Tuesday, January 5, 2016

Clinton’s Staff Vetted Public Records Requests, Emails Show.

Clinton’s Staff Vetted Public Records Requests, Emails Show

Top aide involved in process meant to be free of political influence
Cheryl Mills  / AP
Cheryl Mills / AP
Hillary Clinton’s top aide was closely involved in vetting a politically sensitive document requested under public information laws, according to emails from the Department of State released on Thursday.
Public records officials at the State Department sought clearance from Clinton’s chief of staff, Cheryl Mills, in 2012 before releasing a memo related to the Bush administration’s enhanced interrogation program.
The email corroborates a Wall Street Journal article last May that reported that Mills had been involved in vetting documents requested under the Freedom of Information Act, a process that is typically expected to be independent of political influence.
Sheryl Walter, the director of the State Department’s public information office, wrote to Patrick Kennedy, the State Department’s undersecretary for management, and other officials on April 2, 2012 to inform them of a “pending FOIA release likely to get press attention.”
The document being released was a 2006 paper known as the “Zelikow memo,” which had been written by a Bush administration official concerning the government’s enhanced interrogation program.
Walter told Kennedy in an email that “Cheryl Mills is aware and has cleared” the memo for release.
“I wanted to be sure you all were in the loop on this now so that you won’t be taken by surprise and were assured this has been fully vetted, cleared, and planned for,” wrote Walter.
Later that day, Kennedy emailed Mills and asked, “Does this comport with what you have agreed to?”
That evening, Mills forwarded the messages from Kennedy and Walter to Hillary Clinton.
Mills’s involvement in the information request process under Clinton came under scrutiny from Sen. Charles Grassley, the chairman of the Senate Judiciary Committee, after the Wall Street Journalreported last May that the Clinton aide “scrutinized politically sensitive documents requested under public-records law and sometimes blocked their release.”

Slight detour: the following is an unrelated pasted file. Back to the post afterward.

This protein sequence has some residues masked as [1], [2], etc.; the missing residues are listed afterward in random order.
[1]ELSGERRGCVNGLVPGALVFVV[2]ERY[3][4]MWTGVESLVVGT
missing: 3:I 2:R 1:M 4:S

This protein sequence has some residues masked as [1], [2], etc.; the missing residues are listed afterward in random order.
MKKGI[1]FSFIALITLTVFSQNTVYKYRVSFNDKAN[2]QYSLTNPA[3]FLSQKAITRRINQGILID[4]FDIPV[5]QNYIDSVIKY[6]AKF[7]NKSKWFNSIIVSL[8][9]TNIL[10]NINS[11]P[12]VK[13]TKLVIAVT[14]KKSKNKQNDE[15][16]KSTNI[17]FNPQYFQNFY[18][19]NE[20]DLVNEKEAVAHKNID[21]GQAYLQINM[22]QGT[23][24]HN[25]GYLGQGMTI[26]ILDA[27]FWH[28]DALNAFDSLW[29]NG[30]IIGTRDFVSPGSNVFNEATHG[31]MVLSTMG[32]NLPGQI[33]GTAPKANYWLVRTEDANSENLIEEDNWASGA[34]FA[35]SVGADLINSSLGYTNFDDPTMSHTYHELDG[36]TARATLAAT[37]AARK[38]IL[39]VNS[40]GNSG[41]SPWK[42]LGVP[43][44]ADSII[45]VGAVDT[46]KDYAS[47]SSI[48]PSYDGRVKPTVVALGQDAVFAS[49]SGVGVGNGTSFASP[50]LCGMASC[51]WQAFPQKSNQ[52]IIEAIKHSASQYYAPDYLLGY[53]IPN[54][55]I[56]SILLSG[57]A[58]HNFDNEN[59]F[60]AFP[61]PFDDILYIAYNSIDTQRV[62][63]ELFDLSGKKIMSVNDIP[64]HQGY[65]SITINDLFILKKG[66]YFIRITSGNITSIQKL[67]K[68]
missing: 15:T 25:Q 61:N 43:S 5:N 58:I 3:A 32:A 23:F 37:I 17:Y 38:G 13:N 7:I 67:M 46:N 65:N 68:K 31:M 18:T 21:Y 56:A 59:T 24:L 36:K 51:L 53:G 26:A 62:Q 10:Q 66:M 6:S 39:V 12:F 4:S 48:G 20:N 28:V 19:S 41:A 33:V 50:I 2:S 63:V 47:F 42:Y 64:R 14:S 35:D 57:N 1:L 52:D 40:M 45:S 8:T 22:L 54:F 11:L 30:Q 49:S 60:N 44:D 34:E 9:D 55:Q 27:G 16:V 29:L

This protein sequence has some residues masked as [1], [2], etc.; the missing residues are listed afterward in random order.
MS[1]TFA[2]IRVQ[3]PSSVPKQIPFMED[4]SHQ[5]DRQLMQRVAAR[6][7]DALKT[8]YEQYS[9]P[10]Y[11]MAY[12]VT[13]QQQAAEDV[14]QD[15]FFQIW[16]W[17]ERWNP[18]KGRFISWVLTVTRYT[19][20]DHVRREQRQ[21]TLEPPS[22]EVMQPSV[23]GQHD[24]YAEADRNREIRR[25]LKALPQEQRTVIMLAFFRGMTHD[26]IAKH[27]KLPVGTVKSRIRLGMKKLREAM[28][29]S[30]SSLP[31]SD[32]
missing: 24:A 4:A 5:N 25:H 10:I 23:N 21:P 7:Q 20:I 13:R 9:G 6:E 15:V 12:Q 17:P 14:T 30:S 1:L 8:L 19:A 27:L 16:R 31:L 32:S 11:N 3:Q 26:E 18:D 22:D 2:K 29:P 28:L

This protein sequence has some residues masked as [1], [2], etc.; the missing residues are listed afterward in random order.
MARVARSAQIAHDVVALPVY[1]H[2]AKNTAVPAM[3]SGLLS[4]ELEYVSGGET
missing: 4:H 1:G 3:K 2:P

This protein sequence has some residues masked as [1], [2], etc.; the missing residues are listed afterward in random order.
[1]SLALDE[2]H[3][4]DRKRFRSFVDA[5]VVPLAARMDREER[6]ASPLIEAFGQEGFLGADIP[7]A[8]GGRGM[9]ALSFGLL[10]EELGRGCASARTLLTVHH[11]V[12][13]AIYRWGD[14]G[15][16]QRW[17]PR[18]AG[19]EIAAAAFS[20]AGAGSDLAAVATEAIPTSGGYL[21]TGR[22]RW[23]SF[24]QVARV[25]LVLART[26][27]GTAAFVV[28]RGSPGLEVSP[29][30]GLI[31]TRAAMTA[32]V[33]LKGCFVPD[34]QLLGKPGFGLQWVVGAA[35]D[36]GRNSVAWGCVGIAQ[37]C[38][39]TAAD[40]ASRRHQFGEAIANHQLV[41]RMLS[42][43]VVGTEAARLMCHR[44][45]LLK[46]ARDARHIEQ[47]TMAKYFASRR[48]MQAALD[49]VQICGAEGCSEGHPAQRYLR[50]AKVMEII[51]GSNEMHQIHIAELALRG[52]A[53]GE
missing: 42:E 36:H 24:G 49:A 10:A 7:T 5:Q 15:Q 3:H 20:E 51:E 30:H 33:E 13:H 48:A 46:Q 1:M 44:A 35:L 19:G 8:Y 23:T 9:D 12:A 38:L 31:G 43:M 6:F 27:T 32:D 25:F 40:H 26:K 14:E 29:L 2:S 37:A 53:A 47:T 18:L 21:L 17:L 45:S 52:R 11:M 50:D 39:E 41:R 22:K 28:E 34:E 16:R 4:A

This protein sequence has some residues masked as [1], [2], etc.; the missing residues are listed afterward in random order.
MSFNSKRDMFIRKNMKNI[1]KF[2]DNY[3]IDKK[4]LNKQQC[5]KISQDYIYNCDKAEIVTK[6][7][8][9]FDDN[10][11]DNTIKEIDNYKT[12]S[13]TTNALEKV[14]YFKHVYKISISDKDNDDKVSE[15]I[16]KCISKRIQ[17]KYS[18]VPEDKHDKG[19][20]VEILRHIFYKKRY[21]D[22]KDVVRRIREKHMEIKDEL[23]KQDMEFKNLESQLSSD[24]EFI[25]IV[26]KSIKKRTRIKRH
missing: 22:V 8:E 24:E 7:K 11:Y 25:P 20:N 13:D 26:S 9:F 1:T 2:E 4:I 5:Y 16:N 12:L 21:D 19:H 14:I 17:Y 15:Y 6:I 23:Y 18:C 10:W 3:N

Grassley sent a letter to Secretary of State John Kerry last spring questioning the department’s public information practices and criticizing the FOIA management process under Clinton as “troubling.”
“[A]s recent reports indicate, it appears the political concerns of senior agency staff are undermining the public’s right to know under FOIA,” wrote Grassley in the May 22, 2015 letter. “This is, without question, a far cry from the spirit of our nation’s transparency laws, as well as from the President’s ‘presumption of openness.’”
Grassley also questioned whether it was “standard protocol for the Secretary of State’s Chief of Staff to review documents subject to a FOIA request before production?”
In one email exchange from October 2012 that was published by the Wall Street Journal last May, one State Department staffer told another official that one request under the Freedom of Information Act was “still pending with Cheryl Mills’ office…. The real action, for now, is with Cheryl’s office.”
Sources also told the paper that Mills was involved in reviewing requests for public documents related to the Keystone XL pipeline and to Bill Clinton’s paid speaking engagements, which were both politically sensitive subjects for Clinton’s State Department.
A public information expert told the Wall Street Journal that political appointees should be limited in their authority over the FOIA process.
“Ultimately, the career people have to be the ones who make the final call,” Miriam Nisbet, a former FOIA ombudsman director at the National Archives and Records Administration, told the Journal.
Alec Gerlach, a spokesman for the State Department, said that the department “strives to publicly release as much information as possible and only withholds materials that are exempt or excluded from public release under terms spelled out in the Freedom of Information Act.”
“It is entirely appropriate for Department personnel outside the FOIA office to be made aware of documents that could potentially respond to Freedom of Information Act requests received by the Department,” said Gerlach.
Mills and her attorney did not respond to a request for comment.

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